Federal Industry Minister Tony Clement has rejected BHP Billiton’s bid for Potash Corporation of Saskatchewan on the basis that it does not meet the “net benefit to Canada” test under the Investment Canada Act. This decision is widely regarded as a political response to the intense public relations campaign led by the Premier of Saskatchewan (the province in which most of Potash Corporation’s mines are located) that has galvanized popular opposition to the deal over the past two months. BHP Billiton has 30 days under the statute to make additional representations and submissions to the Industry Minister to prove net benefit.

This case is only the second rejection of a deal in the history of the Investment Canada Act (outside of the cultural sector). The first deal to be rejected was the 2008 proposed acquisition by an American company, Alliant Techsytems, of the geospatial business of MacDonald, Dettwiler and Associates Ltd. for (broadly speaking) “national interest” reasons (among other rationales reported in the media, the protection of Canadian sovereignty in the Arctic) under the “net benefit” test.

The calculus as to what constitutes a “net benefit to Canada” is an elastic one based generally on economic considerations (such as the impact of the proposed investment on employment, capital expenditures, head office location, participation of Canadians in senior management) but also including industrial and economic policy objectives of a province likely to be significantly affected by the investment. As a result, the Minister’s decision under the Investment Canada Act can readily be made for political reasons.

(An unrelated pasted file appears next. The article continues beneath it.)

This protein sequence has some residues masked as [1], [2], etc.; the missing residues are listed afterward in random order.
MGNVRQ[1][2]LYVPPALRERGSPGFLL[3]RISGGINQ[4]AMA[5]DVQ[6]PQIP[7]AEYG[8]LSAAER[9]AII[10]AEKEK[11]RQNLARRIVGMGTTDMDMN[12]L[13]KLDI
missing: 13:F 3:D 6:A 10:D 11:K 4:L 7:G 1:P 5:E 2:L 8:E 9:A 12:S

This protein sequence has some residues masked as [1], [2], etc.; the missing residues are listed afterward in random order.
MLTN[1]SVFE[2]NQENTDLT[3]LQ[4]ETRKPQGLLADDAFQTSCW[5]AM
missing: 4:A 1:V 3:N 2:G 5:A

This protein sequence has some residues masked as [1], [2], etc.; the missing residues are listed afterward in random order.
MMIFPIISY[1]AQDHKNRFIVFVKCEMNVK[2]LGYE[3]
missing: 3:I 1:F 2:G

While Industry Minister Clement’s announcement of his decision offered almost no detail, it will be important to see how the Government characterizes this decision to the international investor community. The Government has been seen as a strong supporter of foreign investment in the past and will no doubt try to distinguish this acquisition from others, either on the basis that potash is of such strategic importance to Canada (given Potash Corporation’s significant global share of this commodity) that it should be protected from any foreign takeover or that BHP Billiton’s commitments to the Canadian Government are simply not sufficiently positive to meet the “net benefit” test.

The next 30 days will not only give BHP Billiton the opportunity to test the Government’s rationale for rejection, but will also no doubt give the Government more time to monitor the political winds. Opposition to the deal has been unusually unified and vociferous with other Premiers, including the Premier of Alberta (which, along with Saskatchewan, is a stronghold for the governing federal Conservative Party), some members of the business community and federal opposition parties, condemning the deal.